Memphis Police Department deactivates its notorious tactical unit after members beat a black man to death during a traffic stop
The Memphis Police Department has disbanded a controversial street crime unit whose officers beat 29-year-old Tyre Nichols to death earlier this month. The alleged murder of Nichols set off a wave of protests in the crime-ridden city.
“It is in the best interest of all to permanently deactivate the Scorpion unit,” Police Director Cerelyn Davis said in a statement on Saturday. Davis added that the officers of the unit agreed “unreservedly” with her decision.
Davis’ announcement came a day after the city of Memphis released body camera footage showing the death of Nichols. Five officers can be seen punching and kicking the man, as well as pepper-spraying and striking him with batons. Nichols attempted to flee after he was dragged from his vehicle at a traffic stop. After his motionless body was handcuffed and propped against a squad car, the officers are seen congratulating each other and exchanging fist-bumps.
Nichols died in a hospital three days after the incident, and the officers involved have been fired and charged with second-degree murder, aggravated assault, aggravated kidnapping, official misconduct, and official oppression. All five officers and Nichols are black.
An internal investigation found that the officers “violated multiple department policies, including excessive use of force, duty to intervene, and duty to render aid,” Davis said in a statement last week.
The Scorpion unit, which stands for ‘Street Crimes Operation to Restore Peace in Our Neighborhoods’, was formed in November 2021. Its 40 or so officers were tasked with patrolling “high crime hotspots” in the city, with a particular focus on gang- and drug-related crimes.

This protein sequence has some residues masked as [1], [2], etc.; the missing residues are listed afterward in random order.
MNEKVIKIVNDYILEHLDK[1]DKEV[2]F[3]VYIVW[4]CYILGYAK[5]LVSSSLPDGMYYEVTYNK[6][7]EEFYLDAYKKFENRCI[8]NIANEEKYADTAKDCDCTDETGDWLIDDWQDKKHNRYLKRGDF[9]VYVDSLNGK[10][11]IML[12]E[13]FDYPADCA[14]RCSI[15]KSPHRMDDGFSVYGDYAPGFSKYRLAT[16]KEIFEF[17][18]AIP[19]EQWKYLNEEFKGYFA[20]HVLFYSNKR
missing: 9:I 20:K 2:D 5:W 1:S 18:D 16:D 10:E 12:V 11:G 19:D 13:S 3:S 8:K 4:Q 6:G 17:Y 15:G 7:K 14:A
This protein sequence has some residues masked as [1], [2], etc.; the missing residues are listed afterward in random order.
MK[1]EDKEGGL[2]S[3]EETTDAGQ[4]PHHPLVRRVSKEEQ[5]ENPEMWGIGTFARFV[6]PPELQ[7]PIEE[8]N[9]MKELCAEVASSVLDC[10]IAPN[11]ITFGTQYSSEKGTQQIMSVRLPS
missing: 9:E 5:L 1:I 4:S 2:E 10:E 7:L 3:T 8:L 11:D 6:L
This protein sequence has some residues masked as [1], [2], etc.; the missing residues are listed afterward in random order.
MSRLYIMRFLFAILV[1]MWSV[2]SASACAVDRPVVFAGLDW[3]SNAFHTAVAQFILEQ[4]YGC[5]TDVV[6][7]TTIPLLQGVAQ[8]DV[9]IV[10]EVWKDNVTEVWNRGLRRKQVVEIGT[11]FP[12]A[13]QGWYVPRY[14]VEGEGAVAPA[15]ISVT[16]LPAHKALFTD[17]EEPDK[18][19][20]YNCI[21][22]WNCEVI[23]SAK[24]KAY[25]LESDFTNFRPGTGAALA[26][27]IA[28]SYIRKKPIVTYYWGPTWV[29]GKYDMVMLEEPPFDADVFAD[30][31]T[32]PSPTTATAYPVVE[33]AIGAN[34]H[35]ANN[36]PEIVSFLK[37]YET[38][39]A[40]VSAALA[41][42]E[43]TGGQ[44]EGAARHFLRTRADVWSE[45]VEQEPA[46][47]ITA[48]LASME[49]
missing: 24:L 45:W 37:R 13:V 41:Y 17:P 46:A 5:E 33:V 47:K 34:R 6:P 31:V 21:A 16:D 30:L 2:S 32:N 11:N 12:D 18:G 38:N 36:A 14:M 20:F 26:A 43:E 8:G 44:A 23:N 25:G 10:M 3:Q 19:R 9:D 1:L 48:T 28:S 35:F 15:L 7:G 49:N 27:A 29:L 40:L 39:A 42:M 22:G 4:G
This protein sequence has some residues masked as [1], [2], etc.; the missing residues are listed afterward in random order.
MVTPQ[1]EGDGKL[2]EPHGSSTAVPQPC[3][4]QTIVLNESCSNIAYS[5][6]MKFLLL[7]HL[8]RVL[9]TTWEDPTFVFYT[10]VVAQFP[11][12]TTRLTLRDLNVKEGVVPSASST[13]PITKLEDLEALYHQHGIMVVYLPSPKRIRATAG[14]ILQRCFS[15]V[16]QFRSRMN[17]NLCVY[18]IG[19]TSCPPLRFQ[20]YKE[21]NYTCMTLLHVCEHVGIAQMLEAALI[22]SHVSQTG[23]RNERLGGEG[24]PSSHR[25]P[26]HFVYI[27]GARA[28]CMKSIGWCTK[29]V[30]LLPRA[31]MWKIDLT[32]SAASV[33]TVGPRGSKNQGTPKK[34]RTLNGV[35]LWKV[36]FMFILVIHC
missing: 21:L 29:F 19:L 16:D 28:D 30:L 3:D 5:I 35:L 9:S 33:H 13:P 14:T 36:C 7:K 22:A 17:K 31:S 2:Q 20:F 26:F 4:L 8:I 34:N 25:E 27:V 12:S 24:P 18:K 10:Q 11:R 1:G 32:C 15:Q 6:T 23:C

Memphis has one of the highest crime rates in the US, and regularly tops lists of the country’s most dangerous cities.
The Scorpion unit made more than 550 arrests in its first two months of operation, 390 of them for felonies. Its officers seized more than 250 weapons and over $100,000 in illicit cash in that period, Memphis Mayor Jim Strickland stated in a speech last January. However, allegations of brutality dogged the unit from the outset, with an attorney for the Nichlols family telling reporters on Friday that he had compiled testimony from multiple people who claimed to have suffered physical injuries at the hands of Scorpion officers.
Protesters shut down a bridge in Memphis on Friday, chanting “Justice for Tyre.” At another demonstration on Saturday, the crowd reportedly cheered as the disbandment of the Scorpion unit was announced.